Special election and party switching, Utah Democrats, Republicans respond
Jun 14, 2023, 3:00 PM | Updated: 3:12 pm
SALT LAKE CITY — Utah legislators met on Wednesday in a special session to discuss the special election to fill Rep. Chris Stewart’s seat and one of the topics for discussion is new rules to restrict party switching.
If a Utah voter planned to switch parties in the upcoming primary, the new law would provide a short timeline, or no time at all.
Democratic perspective on special election party switching
A new law would affect those who like to change their party affiliation for Utah elections.
“I’m sure there are a lot of voters across the state who are probably not very happy about it … a lot of people do like to switch their party affiliation to vote in these primaries,” Ben Anderson, communications director at the Utah Democratic Party told KSL Newsradio.
The Utah Democratic Party does not have an official stance on party switching, Anderson said, but they do welcome voters of any registered political affiliation.
Why Democratic voters in Utah switch parties
Anderson said many voters use party-switching as a political tool because they feel they have no other choice.
“(Republicans) use their power, to gerrymander our districts and make it harder for people in places like Salt Lake County to have fair representation,” he said. “So a lot of people say … they’re gonna play political games? We’re gonna switch party registration and vote in the primary for the candidate that we think would be best for the state.”
It’s a questionable strategy, he said.
“I don’t know how well it worked in 2020 in the governor’s primary or last year in the Senate primary, but a lot of people do feel like that’s the best way to have their voice heard.”
How Utah Republicans feel about party switching
Utah Republican Party chair Robert Axson believes the new law isn’t nefarious, but rather a fix to reflect a similar law already in effect for elections on even years.
“The Republican Party is a private organization, and we have decided to have a closed primary,” he told KSL NewsRadio.
“We invite any Utahn to affiliate as a Republican and be with us for years on end. Engage with us, and share your perspective and ideas.”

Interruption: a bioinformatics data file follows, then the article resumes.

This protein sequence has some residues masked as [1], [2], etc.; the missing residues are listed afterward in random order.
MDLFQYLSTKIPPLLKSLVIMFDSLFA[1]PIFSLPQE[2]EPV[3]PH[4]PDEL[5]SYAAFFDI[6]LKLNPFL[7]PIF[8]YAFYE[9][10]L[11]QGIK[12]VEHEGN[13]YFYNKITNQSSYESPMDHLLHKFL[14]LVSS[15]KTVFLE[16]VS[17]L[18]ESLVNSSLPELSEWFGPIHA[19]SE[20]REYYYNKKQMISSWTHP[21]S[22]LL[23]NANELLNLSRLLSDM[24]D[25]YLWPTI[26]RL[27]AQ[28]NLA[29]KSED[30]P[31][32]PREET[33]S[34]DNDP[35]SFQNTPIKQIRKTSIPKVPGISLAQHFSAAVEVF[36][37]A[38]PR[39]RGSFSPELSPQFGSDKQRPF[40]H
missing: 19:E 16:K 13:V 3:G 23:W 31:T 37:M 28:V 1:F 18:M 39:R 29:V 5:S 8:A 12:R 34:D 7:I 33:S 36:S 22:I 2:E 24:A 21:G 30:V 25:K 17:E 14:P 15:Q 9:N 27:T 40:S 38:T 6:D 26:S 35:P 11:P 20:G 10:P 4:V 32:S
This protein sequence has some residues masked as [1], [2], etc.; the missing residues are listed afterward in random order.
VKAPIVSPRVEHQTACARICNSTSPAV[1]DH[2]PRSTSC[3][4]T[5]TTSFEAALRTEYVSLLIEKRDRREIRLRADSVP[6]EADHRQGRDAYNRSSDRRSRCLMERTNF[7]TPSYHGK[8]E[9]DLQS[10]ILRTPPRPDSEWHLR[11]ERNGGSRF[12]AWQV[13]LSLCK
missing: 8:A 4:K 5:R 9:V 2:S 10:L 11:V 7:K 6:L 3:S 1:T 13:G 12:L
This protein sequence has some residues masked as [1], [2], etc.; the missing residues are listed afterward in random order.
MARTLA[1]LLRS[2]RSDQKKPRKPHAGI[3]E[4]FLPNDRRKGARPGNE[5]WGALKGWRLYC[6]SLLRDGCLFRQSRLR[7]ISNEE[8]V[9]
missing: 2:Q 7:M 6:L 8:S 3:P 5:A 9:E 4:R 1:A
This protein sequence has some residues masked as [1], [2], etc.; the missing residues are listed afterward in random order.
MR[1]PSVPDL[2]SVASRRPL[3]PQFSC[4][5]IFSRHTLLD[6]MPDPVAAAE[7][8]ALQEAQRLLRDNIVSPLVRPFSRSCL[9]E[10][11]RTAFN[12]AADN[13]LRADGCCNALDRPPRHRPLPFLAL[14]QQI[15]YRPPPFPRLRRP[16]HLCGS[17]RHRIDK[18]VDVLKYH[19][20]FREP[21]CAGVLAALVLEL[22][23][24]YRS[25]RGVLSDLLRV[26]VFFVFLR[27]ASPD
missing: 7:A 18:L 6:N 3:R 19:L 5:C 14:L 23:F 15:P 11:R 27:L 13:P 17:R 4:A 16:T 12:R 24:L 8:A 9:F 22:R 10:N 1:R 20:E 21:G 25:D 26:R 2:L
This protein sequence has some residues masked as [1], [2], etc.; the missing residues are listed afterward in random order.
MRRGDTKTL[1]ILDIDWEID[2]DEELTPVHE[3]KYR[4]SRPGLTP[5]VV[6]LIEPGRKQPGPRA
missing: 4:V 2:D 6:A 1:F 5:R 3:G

For Axson, the party-switching method is shortsighted. He said he’d prefer to have an open, honest conversation about political beliefs.
“I would prefer we all lay out our cards, (and say) here’s what we believe. And then let’s have that debate of ideas. I think it will improve all of us along the way.”
Switching for the primary election
Even with all the talk of party switching, Salt Lake County Clerk, Lannie Chapman, said it may not be possible. She told KSL at Night that a voter needs to make the change before the law takes effect.
“If a voter who is currently affiliated, let’s say United Utah, wanted to vote in the Republican primary, they would have to do so before the bill takes effect,” she explained. “Otherwise, the change does not take effect until after the primary is done.”
Chapman expects the governor to sign the bill on Wednesday. That leaves those who wish to switch their affiliation out of time. However, Chapman noted that this change only applies to those who are already affiliated with a party.
“This does not affect unaffiliated voters’ ability to affiliate,” Chapman said. “Newly registered voters too, they’re not held to this law, either. They can register to vote and still choose whatever party they would like to affiliate with.”
- President Stuart Adams previews Wednesday’s special session
- Party switching for special Congressional Election possible until Utah law changes
- Rep. Chris Stewart announces he will leave office in September